Nicomekl Enhancement Society volunteer Brian Armstrong stood over salmon fry at the society hatchery in Langley. The hatchery is hosting its annual open house and fish release in two years on Saturday, April 30. (Langley Advance Times file)

Nicomekl Enhancement Society volunteer Brian Armstrong stood over salmon fry at the society hatchery in Langley. The hatchery is hosting its annual open house and fish release in two years on Saturday, April 30. (Langley Advance Times file)

VIDEO: Langley’s Nicomekl Enhancement Society to hold first open house in two years

Set for Saturday, April 30

After two years of a pandemic that forced the Nicomekl Enhancement Society to cancel the annual open house at their Langley hatchery, the event will return on Saturday, April 30.

Running from 11 a.m. to 2 p.m. at the facility located at 5263 232nd St., the event will feature the release of 25,000 Chinook salmon into the Nicomekl River system.

There will be free hot dogs and pop (donations are welcomed), and, for the first time, live music by Fuzz and Sweet Max playing popular 60’s and 70’s music, as well as a scavenger hunt, with prizes.

Siblings Noah and Amelia Lochlan-Fontaine showed the chinook salmon fry they were about to release at the Nicomekl Enhancement Society hatchery at a previous open house. The hatchery is hosting its first annual open house and fish release in two years, Saturday, April 30. (Langley Advance Times file)

Siblings Noah and Amelia Lochlan-Fontaine showed the chinook salmon fry they were about to release at the Nicomekl Enhancement Society hatchery at a previous open house. The hatchery is hosting its first annual open house and fish release in two years, Saturday, April 30. (Langley Advance Times file)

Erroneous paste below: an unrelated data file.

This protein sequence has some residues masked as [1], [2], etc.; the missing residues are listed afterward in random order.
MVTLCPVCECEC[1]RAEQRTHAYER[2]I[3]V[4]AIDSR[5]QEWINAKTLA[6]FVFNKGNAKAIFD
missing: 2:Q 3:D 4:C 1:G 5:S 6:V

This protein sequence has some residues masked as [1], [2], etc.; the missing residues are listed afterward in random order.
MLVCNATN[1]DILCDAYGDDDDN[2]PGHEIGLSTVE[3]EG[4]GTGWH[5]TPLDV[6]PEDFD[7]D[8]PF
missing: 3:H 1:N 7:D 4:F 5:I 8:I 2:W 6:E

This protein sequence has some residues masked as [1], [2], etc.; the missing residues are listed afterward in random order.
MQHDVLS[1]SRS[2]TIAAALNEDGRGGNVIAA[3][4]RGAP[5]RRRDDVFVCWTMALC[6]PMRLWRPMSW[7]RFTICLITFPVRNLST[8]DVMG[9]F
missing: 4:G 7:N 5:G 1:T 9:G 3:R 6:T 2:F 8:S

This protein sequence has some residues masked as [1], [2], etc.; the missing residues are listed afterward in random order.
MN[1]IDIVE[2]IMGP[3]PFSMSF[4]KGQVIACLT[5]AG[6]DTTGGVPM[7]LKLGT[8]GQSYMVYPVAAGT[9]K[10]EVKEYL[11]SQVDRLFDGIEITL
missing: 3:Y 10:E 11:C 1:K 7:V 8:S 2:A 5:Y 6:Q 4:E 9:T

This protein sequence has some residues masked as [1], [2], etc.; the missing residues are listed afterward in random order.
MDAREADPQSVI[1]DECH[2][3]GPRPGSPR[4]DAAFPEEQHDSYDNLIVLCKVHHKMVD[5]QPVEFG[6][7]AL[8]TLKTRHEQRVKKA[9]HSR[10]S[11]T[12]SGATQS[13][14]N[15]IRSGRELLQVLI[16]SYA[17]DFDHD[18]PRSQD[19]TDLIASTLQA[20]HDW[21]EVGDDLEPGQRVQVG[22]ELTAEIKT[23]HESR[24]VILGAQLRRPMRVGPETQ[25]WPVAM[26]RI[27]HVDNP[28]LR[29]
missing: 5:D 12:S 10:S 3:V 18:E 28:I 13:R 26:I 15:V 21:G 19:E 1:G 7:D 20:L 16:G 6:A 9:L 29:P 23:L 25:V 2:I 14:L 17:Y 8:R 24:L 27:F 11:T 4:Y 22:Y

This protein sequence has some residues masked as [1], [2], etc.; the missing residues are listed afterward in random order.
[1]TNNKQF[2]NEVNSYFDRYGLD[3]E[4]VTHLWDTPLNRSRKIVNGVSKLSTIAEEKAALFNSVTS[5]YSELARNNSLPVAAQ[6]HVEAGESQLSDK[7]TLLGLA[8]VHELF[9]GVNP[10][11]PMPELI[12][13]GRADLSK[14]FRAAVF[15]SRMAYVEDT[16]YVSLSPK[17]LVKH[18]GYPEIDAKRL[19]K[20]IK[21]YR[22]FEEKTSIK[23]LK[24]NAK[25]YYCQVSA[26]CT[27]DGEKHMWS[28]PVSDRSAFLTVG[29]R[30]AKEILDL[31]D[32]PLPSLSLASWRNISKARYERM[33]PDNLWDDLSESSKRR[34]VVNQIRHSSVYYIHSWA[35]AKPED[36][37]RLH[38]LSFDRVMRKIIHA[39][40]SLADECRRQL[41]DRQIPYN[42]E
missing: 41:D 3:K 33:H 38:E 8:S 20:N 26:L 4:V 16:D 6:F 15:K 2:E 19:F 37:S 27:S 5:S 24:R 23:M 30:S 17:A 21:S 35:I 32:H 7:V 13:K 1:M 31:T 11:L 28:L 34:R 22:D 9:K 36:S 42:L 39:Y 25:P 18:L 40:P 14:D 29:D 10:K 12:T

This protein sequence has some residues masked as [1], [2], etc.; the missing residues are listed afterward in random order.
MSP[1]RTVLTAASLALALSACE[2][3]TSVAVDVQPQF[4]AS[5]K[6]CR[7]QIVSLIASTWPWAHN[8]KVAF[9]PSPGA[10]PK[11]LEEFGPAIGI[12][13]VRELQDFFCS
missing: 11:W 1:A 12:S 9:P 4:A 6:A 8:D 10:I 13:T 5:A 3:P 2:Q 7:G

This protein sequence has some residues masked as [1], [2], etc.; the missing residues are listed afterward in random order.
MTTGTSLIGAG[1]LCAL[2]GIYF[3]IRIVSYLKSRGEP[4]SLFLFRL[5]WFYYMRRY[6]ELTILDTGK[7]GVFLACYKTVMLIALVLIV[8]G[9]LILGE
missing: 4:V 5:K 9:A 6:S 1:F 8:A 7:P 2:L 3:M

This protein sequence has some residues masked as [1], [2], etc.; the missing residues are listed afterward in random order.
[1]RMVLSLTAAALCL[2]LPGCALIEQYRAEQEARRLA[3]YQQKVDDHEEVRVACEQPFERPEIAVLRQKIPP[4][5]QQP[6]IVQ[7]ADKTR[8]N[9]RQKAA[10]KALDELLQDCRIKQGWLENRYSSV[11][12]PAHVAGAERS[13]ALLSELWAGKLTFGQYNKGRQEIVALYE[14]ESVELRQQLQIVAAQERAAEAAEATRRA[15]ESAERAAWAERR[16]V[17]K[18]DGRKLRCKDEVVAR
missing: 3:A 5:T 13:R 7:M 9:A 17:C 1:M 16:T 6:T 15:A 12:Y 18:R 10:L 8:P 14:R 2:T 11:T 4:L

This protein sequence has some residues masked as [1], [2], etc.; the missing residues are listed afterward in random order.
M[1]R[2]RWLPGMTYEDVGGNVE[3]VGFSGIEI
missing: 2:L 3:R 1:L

Society president Nigel Easton said it is part of a return to normal that has also seen the resumption of the hatchery school program, with planned visits from K-to-5 classes, and, more volunteers on site.

During the pandemic, Easton said they had to restrict the size of the volunteer crews who work at the hatchery, who are often seniors and more vulnerable to COVID-19.”

“We said [to everyone], if you don’t have a job to do, don’t come by,” Easton recalled.

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Easton said it will be the second release of Chinook this season.

“We’ve been feeding them well,” Easton said, describing the Chinook smelts as “huge” at seven to eight grams,

“They’re little whales,” he laughed.

They will need the size, he explained, “because they head to the ocean right away. They need to get to salt water as soon as possible.”

In the past, the open house at the volunteer-run hatchery has drawn around 600 people.

“We look forward to seeing everyone,” Easton said.

“We’re all very excited.”

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The society got its start in 1989, when the Langley Rod and Gun Club hosted a public meeting to organize a group of Langley area volunteers willing to work on restoring and enhancing the troubled Nicomekl River watershed.

First known as Fish for your Future, and later as the Nicomekl Enhancement Society, the all-volunteer organization has released hundreds of thousands of salmon fry into the Nicomekl River, which originates in the Township of Langley and flows east to west through the City of Langley and Surrey to Mud Bay at Blackie’s Spit.

For more information, visit nicomeklsalmonhatchery.com or their Facebook Page.


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